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156. Parsley

This is an excerpt from Libre del Coch
(Spain, 1520 - Robin Carroll-Mann, trans.)
The original source can be found at Mark S. Harris' Florilegium

156. PARSLEY. You must take the parsley and remove the roots, and strip off the leaves very well and clean it; and grind those leaves a great deal in a mortar; and after it is well-ground, toast a crustless piece of bread, and soak it in white vinegar, and grind it with the parsley; and after it is well-ground, cast a little pepper into the mortar, and mix it well with the parsley and the bread. And then cast in honey, which should be melted, in the mortar, stirring constantly in one direction until the honey incorporates itself with the sauce in the mortar; and if the sauce should be very thick, thin it with a little watered vinegar, so that it should not be very sour; and having done that, take two smooth pebbles from the sea or river, and cast them in the fire; and when they shall be quite ruddy and red, cast them with some tongs in the mortar in such a manner that they are quenched there; and when all this is done, taste it for flavor. And make it in such a manner that it tastes a little of pepper, and a little sweet-sour, and of parsley; and if any of these things is lacking, temper [the dish] with it.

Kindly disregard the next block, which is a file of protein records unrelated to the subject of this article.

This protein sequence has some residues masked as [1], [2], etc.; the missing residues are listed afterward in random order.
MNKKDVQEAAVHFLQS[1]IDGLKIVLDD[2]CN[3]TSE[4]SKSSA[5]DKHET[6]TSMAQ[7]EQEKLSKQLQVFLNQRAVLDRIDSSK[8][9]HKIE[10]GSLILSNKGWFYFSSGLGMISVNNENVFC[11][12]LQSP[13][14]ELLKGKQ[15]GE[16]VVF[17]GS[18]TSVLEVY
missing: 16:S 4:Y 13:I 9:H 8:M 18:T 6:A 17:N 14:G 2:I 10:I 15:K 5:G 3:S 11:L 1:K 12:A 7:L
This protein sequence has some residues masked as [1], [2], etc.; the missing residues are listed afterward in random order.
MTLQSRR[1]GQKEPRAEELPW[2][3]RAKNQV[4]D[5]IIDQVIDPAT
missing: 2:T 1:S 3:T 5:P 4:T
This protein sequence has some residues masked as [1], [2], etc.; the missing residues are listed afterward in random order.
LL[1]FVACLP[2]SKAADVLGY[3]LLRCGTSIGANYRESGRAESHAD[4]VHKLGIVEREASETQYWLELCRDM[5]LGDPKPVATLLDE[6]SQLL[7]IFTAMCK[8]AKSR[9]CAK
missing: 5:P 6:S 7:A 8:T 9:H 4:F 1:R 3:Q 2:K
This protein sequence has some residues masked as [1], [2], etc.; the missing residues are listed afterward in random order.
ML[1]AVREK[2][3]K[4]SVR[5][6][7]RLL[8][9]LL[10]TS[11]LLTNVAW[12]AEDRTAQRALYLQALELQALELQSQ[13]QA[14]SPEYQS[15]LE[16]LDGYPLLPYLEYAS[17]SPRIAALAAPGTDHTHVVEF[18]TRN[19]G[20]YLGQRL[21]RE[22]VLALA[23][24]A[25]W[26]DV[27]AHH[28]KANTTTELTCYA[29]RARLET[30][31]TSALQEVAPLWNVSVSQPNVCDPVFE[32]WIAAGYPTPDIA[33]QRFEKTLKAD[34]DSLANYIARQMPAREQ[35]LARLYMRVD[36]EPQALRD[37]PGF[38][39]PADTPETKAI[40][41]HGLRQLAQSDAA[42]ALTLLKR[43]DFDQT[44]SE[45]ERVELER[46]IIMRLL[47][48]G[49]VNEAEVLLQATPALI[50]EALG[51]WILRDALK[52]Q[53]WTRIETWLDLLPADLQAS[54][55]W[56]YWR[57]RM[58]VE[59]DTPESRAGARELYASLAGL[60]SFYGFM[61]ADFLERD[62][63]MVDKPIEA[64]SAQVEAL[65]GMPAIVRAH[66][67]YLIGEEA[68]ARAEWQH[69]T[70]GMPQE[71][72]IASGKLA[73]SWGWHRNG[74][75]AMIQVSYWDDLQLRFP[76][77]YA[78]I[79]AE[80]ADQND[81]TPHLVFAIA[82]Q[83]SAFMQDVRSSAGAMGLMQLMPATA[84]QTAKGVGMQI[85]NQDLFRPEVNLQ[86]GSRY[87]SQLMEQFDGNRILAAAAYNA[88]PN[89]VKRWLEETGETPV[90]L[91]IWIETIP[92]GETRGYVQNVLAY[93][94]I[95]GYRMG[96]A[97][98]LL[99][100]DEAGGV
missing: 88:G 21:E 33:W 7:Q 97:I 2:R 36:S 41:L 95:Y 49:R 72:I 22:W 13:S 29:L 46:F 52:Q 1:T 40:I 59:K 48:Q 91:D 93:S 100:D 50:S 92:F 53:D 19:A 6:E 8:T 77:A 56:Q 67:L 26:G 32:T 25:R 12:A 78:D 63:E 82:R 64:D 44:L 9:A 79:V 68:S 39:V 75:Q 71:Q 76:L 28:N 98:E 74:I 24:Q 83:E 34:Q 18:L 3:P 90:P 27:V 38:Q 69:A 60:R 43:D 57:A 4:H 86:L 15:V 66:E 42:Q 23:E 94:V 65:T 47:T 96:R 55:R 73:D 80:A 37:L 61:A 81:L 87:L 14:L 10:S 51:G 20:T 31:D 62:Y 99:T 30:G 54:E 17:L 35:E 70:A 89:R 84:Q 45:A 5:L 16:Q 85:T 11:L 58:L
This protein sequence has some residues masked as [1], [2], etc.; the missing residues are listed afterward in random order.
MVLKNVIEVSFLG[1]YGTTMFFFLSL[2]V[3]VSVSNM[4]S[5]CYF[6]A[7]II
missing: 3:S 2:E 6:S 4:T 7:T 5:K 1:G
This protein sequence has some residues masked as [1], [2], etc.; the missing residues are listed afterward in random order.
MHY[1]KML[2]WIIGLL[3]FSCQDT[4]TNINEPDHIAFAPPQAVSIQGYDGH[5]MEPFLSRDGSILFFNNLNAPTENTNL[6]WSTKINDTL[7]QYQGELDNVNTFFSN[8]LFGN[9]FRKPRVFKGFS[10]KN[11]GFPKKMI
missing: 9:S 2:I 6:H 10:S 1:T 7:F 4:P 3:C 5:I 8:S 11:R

Other versions of this recipe:

Parsley DISH (Libre del Coch)

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